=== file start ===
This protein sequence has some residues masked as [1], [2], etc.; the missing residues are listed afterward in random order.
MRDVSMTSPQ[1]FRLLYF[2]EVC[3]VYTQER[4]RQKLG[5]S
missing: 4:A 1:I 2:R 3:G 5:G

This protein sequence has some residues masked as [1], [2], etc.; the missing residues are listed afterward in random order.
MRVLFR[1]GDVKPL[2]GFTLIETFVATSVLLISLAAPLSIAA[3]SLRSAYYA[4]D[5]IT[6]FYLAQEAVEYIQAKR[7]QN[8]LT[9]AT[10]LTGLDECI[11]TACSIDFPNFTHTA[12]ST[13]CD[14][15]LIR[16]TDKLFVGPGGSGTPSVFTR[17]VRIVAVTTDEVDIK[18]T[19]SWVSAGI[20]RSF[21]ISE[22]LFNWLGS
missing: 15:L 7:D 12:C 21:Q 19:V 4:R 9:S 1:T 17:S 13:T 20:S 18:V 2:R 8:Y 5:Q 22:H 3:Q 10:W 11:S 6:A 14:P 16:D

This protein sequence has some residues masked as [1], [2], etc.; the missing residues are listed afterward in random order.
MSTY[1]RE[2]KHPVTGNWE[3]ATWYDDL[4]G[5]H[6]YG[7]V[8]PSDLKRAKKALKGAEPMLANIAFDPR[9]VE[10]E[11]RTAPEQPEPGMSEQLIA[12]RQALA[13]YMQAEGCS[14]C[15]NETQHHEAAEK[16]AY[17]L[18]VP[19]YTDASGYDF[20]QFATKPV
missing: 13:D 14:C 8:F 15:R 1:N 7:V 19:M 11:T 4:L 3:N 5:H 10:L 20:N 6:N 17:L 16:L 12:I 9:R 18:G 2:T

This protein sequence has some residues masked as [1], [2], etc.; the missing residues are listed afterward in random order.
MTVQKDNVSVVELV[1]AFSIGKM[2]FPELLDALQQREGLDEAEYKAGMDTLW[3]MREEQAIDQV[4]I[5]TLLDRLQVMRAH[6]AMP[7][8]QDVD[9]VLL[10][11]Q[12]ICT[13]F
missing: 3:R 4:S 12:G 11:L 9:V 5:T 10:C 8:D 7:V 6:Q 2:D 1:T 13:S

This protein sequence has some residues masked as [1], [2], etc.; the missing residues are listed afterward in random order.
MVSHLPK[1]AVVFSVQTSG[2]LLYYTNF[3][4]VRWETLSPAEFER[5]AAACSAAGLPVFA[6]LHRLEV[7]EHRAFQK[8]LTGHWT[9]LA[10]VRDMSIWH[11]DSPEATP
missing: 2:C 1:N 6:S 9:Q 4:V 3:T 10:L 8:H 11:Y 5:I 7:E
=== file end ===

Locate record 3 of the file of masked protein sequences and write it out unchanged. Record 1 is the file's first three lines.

This protein sequence has some residues masked as [1], [2], etc.; the missing residues are listed afterward in random order.
MSTY[1]RE[2]KHPVTGNWE[3]ATWYDDL[4]G[5]H[6]YG[7]V[8]PSDLKRAKKALKGAEPMLANIAFDPR[9]VE[10]E[11]RTAPEQPEPGMSEQLIA[12]RQALA[13]YMQAEGCS[14]C[15]NETQHHEAAEK[16]AY[17]L[18]VP[19]YTDASGYDF[20]QFATKPV
missing: 13:D 14:C 8:F 15:R 1:N 7:V 19:M 11:T 4:L 3:N 5:H 10:L 20:N 6:N 17:L 16:L 12:I 9:R 18:G 2:T